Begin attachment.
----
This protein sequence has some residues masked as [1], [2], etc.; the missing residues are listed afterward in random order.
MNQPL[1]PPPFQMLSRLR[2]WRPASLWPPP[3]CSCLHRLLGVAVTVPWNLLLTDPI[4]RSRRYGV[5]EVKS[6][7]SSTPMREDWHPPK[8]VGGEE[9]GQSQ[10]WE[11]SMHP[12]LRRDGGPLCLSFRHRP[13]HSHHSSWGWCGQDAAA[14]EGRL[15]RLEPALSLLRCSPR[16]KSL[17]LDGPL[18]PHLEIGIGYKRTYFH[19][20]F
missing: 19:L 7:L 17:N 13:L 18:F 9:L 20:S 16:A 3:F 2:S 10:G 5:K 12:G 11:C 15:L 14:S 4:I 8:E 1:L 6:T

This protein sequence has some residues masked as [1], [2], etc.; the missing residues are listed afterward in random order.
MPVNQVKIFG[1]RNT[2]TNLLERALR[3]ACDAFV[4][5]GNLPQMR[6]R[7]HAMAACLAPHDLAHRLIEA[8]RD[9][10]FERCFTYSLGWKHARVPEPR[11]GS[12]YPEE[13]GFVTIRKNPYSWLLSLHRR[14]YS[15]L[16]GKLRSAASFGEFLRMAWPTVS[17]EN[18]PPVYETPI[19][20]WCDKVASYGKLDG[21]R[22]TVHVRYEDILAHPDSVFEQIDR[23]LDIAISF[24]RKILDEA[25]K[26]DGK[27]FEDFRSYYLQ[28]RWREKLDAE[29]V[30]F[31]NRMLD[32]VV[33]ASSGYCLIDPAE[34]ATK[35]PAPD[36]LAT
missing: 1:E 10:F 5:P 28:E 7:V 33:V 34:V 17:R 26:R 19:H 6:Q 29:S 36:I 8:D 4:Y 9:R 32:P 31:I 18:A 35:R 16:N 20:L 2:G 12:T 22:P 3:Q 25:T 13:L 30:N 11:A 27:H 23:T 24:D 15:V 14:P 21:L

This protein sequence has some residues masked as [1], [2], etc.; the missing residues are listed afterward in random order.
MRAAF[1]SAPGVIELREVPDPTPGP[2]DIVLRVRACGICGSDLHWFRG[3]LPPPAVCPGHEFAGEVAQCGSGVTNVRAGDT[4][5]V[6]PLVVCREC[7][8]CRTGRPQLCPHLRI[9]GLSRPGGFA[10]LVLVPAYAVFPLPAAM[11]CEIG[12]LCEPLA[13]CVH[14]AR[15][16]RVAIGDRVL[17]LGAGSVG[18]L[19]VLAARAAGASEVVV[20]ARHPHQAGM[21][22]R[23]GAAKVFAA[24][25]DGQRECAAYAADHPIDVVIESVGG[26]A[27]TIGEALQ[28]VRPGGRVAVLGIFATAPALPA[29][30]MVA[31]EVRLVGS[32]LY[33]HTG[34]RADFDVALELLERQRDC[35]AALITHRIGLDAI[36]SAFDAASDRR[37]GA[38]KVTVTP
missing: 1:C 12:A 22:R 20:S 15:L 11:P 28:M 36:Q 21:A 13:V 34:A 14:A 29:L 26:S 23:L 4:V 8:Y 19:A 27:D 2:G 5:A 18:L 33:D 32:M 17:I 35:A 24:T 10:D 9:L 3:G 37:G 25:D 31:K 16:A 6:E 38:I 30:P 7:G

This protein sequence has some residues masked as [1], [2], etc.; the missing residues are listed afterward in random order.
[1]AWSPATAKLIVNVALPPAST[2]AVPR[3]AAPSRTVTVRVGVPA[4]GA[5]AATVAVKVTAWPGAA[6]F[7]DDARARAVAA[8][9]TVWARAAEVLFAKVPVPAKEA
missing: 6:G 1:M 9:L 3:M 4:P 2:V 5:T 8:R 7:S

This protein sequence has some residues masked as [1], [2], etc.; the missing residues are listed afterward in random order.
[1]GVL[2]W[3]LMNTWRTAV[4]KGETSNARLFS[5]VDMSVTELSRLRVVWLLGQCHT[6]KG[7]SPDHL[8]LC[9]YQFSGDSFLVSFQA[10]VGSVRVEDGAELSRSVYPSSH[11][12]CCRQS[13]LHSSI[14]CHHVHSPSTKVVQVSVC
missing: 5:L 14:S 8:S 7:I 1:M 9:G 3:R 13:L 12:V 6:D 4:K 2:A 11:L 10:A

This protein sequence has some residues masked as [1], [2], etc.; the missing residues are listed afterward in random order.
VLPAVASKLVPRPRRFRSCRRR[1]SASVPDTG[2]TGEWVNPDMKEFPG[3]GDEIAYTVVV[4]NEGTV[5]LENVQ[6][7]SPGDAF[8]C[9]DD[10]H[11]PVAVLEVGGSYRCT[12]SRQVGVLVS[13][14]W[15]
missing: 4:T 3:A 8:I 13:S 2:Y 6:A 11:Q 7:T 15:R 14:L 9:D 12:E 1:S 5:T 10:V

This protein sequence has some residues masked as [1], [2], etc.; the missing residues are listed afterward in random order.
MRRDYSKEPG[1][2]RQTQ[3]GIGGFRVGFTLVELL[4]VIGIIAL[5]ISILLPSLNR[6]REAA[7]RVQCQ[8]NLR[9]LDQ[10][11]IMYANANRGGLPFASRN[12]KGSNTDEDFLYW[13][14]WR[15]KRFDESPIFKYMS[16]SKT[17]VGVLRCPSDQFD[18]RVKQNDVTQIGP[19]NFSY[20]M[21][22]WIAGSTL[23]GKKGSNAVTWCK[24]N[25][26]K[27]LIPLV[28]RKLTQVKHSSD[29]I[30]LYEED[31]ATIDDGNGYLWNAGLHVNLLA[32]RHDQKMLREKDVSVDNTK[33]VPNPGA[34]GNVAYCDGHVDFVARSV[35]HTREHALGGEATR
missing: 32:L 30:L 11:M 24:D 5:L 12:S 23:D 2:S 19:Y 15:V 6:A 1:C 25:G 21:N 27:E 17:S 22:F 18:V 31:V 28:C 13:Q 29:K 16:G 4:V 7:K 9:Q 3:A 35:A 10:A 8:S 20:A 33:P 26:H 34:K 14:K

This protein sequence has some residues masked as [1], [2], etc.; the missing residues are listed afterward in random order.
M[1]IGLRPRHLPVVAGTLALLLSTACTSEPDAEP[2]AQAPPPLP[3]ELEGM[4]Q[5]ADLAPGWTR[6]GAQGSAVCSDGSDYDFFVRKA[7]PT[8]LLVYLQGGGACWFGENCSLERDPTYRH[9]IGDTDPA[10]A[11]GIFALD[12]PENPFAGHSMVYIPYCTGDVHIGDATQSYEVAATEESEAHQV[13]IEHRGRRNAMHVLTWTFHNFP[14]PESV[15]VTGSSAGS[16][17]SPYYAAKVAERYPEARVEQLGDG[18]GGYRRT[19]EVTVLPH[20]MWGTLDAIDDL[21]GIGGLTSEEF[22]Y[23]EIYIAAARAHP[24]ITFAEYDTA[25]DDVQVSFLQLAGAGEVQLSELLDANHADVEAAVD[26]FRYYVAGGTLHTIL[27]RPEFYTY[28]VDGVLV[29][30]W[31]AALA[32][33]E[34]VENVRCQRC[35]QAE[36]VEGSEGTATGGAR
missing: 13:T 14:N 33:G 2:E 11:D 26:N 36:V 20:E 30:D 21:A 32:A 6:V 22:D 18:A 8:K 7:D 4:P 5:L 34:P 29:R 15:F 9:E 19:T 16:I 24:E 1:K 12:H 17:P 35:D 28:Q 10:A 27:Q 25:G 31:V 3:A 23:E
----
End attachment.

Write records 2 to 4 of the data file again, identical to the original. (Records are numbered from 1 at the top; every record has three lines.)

This protein sequence has some residues masked as [1], [2], etc.; the missing residues are listed afterward in random order.
MPVNQVKIFG[1]RNT[2]TNLLERALR[3]ACDAFV[4][5]GNLPQMR[6]R[7]HAMAACLAPHDLAHRLIEA[8]RD[9][10]FERCFTYSLGWKHARVPEPR[11]GS[12]YPEE[13]GFVTIRKNPYSWLLSLHRR[14]YS[15]L[16]GKLRSAASFGEFLRMAWPTVS[17]EN[18]PPVYETPI[19][20]WCDKVASYGKLDG[21]R[22]TVHVRYEDILAHPDSVFEQIDR[23]LDIAISF[24]RKILDEA[25]K[26]DGK[27]FEDFRSYYLQ[28]RWREKLDAE[29]V[30]F[31]NRMLD[32]VV[33]ASSGYCLIDPAE[34]ATK[35]PAPD[36]LAT
missing: 1:E 10:F 5:P 28:E 7:V 33:V 34:V 17:R 26:R 19:H 6:Q 29:S 36:I 8:D 4:Y 9:R 32:P 31:I 18:A 35:R 16:N 20:L 2:G 12:T 22:P 3:Q 25:T 13:L 30:N 11:A 27:H 23:T 24:D 15:V 14:P 21:L

This protein sequence has some residues masked as [1], [2], etc.; the missing residues are listed afterward in random order.
MRAAF[1]SAPGVIELREVPDPTPGP[2]DIVLRVRACGICGSDLHWFRG[3]LPPPAVCPGHEFAGEVAQCGSGVTNVRAGDT[4][5]V[6]PLVVCREC[7][8]CRTGRPQLCPHLRI[9]GLSRPGGFA[10]LVLVPAYAVFPLPAAM[11]CEIG[12]LCEPLA[13]CVH[14]AR[15][16]RVAIGDRVL[17]LGAGSVG[18]L[19]VLAARAAGASEVVV[20]ARHPHQAGM[21][22]R[23]GAAKVFAA[24][25]DGQRECAAYAADHPIDVVIESVGG[26]A[27]TIGEALQ[28]VRPGGRVAVLGIFATAPALPA[29][30]MVA[31]EVRLVGS[32]LY[33]HTG[34]RADFDVALELLERQRDC[35]AALITHRIGLDAI[36]SAFDAASDRR[37]GA[38]KVTVTP
missing: 1:C 12:A 22:R 20:S 15:L 11:P 28:M 36:Q 21:A 13:V 34:A 14:A 29:L 26:S 23:L 4:V 8:Y 19:A 27:D 2:G 5:A 18:L 33:D 32:M 17:I 35:A 24:T 10:D 9:L 3:G 37:G 25:D 31:K 16:A 6:E 38:I 30:P 7:G

This protein sequence has some residues masked as [1], [2], etc.; the missing residues are listed afterward in random order.
[1]AWSPATAKLIVNVALPPAST[2]AVPR[3]AAPSRTVTVRVGVPA[4]GA[5]AATVAVKVTAWPGAA[6]F[7]DDARARAVAA[8][9]TVWARAAEVLFAKVPVPAKEA
missing: 6:G 1:M 9:L 3:M 4:P 2:V 5:T 8:R 7:S